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 This program is no longer active, however there are other versions of this program in which you may be interested.

WebCredenza 2024 Trust and estate planning for illiquid assets, 06/26/2024, Self-Study More info »
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WebCredenza 2024 Trust and estate planning for illiquid assets

Total Credits: 1.2 MCLE, 0.0 Kansas Credit



Liquidity is an almost universal need in trust and estate planning. When a client dies, death taxes may need to be paid.  Expenses incurred in administration need to be paid. Distributions may be required under trust instruments. For these and many other reasons, estates need cash. The big challenge comes when the estate has assets that, though valuable, are not liquid. Assets may include real estate that is not quickly or cost-effectively sold. Or a successful family business may be involved, where ownership stakes are not easily transferred or for which there is no ready market. Complex financial assets, artwork or other unique property, hard to value and hard to sell, may also be held. Trust and estate plans must anticipate the need for liquidity and formulate strategies for providing it or deferring taxes and distributions until liquidity can be created. This program will provide you with a real world guide to practical strategies for creating liquidity in trust and estate planning.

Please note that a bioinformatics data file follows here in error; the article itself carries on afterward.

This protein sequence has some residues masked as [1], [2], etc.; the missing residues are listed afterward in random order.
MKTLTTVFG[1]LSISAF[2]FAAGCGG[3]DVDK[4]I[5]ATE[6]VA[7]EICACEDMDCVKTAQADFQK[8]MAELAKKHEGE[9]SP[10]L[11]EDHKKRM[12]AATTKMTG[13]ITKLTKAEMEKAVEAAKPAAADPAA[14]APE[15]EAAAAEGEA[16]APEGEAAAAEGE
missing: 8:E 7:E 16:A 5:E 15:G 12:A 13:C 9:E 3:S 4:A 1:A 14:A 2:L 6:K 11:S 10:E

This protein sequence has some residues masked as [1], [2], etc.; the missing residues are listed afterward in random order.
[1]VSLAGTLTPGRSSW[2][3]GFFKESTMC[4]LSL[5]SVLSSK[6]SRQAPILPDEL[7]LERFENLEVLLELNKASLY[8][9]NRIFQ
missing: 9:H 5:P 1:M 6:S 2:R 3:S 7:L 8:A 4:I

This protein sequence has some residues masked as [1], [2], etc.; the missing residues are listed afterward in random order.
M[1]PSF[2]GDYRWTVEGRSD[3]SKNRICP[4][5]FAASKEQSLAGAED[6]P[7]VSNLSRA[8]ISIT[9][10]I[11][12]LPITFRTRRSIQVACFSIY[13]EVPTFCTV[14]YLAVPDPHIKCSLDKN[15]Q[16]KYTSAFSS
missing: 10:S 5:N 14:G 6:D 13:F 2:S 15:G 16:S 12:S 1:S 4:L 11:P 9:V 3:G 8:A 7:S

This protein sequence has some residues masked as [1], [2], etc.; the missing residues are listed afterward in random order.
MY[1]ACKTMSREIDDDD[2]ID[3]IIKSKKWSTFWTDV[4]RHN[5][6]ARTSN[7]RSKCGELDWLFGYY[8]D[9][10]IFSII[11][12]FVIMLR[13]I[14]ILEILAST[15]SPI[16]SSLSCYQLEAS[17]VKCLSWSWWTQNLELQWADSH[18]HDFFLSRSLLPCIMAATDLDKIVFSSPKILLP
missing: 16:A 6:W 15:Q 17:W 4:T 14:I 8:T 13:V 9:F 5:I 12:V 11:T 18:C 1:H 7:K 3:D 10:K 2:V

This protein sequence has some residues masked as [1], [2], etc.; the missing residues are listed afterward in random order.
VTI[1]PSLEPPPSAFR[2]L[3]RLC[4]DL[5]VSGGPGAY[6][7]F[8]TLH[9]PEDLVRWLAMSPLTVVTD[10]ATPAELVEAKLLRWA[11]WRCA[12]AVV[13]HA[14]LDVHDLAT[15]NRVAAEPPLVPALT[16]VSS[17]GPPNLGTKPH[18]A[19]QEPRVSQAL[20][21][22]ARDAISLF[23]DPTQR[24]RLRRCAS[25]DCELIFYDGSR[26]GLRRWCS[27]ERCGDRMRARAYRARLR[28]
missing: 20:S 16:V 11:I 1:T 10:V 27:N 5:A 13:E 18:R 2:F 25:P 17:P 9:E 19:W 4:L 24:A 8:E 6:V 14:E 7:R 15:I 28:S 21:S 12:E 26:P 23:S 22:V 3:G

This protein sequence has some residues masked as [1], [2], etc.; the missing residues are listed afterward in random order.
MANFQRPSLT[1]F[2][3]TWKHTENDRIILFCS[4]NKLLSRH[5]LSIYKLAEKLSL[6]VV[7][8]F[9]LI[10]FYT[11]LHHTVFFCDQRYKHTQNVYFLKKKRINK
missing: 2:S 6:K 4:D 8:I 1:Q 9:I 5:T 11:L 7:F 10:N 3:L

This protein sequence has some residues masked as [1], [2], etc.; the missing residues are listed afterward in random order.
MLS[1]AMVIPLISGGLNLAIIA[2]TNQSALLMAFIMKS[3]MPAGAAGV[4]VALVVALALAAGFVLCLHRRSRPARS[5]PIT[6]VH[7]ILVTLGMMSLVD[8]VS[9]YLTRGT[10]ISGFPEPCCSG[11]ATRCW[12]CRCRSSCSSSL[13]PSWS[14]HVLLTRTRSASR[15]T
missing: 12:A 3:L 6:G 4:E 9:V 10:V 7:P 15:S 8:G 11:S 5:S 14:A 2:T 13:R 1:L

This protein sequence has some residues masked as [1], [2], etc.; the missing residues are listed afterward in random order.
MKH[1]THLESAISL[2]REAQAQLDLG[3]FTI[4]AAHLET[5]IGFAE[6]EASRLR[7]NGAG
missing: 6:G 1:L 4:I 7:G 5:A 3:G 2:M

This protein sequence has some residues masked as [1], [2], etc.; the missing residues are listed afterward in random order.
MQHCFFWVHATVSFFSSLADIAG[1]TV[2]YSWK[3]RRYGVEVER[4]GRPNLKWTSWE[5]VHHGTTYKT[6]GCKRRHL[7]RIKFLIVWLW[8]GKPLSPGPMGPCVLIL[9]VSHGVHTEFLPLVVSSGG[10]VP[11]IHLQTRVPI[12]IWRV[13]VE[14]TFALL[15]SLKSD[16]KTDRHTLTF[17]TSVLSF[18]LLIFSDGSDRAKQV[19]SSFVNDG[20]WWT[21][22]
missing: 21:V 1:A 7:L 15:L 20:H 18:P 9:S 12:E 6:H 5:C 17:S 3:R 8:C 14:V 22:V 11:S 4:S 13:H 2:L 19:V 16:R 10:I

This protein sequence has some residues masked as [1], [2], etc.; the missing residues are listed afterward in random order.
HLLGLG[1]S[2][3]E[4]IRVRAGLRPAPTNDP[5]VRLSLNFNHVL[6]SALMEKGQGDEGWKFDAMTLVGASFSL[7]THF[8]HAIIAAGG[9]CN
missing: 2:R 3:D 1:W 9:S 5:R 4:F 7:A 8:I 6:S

• Challenges of planning for illiquid assets like real estate, family businesses, and unique property. 
  • Techniques and tools to fund tax liabilities, distributions, expenses and more.
  • Mechanics of electing a deferral of estate tax under IRC Section 6166.
  • Use and advantages of using Graegin notes to obtain liquidity. 
  • Advantages and disadvantages of use of redemptions and buy-sell agreements.
  • Use of life insurance and other financial products to provide liquidity.

Opinions and positions stated by presenters of MoBarCLE programs are those of the presenters and not necessarily those of The Missouri Bar. This program is intended as information for lawyers in Missouri, in conjunction with other research they deem necessary, in the exercise of their independent judgment.


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